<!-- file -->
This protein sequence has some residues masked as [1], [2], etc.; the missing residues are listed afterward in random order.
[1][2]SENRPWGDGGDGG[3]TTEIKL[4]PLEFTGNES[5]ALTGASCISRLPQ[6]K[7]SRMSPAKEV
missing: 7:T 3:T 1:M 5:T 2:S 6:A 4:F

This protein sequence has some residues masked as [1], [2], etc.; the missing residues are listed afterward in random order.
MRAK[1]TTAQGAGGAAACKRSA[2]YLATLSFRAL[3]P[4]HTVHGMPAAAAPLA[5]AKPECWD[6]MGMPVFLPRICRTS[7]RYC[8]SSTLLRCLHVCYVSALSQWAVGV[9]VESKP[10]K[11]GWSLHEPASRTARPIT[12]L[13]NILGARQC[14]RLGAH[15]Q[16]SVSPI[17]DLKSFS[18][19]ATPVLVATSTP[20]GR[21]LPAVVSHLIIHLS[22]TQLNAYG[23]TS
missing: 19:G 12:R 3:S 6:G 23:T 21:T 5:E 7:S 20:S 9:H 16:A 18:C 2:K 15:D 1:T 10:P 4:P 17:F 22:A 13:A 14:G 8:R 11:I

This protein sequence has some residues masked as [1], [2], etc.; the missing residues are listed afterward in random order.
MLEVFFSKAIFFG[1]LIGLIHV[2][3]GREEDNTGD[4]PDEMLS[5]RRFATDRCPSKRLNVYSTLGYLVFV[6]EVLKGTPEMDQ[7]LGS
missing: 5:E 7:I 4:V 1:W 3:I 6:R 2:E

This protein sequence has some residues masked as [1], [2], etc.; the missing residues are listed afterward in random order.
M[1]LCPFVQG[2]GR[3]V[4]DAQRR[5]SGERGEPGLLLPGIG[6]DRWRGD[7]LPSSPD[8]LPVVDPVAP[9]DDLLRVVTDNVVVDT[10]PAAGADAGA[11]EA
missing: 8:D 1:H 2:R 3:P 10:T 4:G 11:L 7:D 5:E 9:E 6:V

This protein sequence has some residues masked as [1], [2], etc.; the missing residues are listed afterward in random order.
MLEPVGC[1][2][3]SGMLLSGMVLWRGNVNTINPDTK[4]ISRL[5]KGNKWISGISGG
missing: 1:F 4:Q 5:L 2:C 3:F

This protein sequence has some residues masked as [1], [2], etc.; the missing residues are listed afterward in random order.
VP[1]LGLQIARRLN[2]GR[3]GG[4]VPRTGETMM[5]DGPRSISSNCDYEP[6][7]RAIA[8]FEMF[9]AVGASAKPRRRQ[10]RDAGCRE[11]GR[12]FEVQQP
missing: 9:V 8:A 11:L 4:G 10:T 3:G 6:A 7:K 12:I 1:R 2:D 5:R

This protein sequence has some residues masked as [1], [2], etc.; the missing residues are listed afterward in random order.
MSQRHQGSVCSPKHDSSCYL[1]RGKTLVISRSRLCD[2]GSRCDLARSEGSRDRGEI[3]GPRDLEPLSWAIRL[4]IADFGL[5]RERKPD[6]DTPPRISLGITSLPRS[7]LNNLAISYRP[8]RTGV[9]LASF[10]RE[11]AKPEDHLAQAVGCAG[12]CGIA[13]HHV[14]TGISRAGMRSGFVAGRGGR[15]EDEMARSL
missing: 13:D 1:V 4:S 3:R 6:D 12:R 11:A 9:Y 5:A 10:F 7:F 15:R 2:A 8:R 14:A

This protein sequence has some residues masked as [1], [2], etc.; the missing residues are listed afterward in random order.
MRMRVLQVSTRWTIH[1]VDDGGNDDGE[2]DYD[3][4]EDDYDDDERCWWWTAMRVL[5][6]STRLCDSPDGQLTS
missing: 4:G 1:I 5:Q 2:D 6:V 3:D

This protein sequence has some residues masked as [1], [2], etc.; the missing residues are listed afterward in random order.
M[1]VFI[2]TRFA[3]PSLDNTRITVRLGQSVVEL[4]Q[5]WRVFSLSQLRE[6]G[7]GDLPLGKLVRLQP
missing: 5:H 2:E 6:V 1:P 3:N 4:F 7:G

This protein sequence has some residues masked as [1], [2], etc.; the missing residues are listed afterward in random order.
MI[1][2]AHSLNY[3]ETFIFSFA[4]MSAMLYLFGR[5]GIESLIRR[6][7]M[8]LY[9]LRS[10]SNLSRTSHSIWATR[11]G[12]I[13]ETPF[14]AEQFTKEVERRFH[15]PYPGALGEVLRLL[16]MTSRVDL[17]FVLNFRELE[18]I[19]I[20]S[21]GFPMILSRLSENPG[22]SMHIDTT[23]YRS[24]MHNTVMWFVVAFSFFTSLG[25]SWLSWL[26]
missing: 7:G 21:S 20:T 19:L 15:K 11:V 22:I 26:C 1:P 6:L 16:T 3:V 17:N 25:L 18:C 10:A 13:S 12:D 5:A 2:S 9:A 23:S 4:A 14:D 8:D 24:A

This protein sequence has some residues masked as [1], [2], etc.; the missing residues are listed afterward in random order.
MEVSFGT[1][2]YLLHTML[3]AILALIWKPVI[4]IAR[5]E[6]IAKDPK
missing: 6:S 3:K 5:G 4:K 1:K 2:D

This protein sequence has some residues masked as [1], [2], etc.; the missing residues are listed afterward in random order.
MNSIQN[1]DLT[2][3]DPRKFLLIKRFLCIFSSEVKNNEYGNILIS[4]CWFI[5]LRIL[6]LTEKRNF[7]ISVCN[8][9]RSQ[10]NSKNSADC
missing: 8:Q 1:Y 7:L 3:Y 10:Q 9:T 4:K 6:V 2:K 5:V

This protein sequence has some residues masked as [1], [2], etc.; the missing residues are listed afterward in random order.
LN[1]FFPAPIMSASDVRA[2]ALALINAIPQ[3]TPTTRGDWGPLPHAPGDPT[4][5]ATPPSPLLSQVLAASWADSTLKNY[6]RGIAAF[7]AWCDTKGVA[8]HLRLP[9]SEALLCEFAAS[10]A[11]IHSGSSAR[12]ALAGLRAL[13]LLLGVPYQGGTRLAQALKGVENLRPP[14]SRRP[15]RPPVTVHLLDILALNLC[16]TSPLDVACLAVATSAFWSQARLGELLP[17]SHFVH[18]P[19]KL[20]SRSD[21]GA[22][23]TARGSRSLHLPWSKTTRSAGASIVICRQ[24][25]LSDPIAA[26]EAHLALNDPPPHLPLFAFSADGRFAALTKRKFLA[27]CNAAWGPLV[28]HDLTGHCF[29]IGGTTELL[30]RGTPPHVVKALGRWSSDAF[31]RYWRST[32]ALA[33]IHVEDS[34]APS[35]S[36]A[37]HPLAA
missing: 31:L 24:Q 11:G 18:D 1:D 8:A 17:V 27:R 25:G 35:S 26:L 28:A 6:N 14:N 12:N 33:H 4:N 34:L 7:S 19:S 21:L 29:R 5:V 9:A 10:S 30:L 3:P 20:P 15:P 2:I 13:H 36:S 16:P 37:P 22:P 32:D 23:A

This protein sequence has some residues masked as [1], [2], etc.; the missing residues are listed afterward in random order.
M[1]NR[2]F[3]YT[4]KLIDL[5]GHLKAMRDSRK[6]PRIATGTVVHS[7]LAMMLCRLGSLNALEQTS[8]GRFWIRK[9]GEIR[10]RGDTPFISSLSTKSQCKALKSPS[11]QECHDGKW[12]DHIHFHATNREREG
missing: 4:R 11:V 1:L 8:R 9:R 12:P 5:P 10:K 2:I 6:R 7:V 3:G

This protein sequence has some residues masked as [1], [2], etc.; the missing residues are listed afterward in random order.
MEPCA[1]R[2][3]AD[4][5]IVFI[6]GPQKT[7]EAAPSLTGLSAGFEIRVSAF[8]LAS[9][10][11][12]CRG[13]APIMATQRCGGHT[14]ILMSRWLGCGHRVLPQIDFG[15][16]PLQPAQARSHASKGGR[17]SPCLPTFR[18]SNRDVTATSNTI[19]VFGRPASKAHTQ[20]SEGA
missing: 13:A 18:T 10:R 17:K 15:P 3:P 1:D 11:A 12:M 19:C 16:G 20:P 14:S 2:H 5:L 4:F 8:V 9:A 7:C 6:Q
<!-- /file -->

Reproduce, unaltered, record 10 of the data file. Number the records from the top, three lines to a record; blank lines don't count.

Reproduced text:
This protein sequence has some residues masked as [1], [2], etc.; the missing residues are listed afterward in random order.
MI[1][2]AHSLNY[3]ETFIFSFA[4]MSAMLYLFGR[5]GIESLIRR[6][7]M[8]LY[9]LRS[10]SNLSRTSHSIWATR[11]G[12]I[13]ETPF[14]AEQFTKEVERRFH[15]PYPGALGEVLRLL[16]MTSRVDL[17]FVLNFRELE[18]I[19]I[20]S[21]GFPMILSRLSENPG[22]SMHIDTT[23]YRS[24]MHNTVMWFVVAFSFFTSLG[25]SWLSWL[26]
missing: 7:G 21:S 20:T 19:L 15:K 11:V 22:I 26:C 1:P 6:L 16:T 3:V 17:N 25:L 18:C 10:A 13:S 12:D 5:A 2:S 9:A 23:S 4:A 14:D 8:D 24:A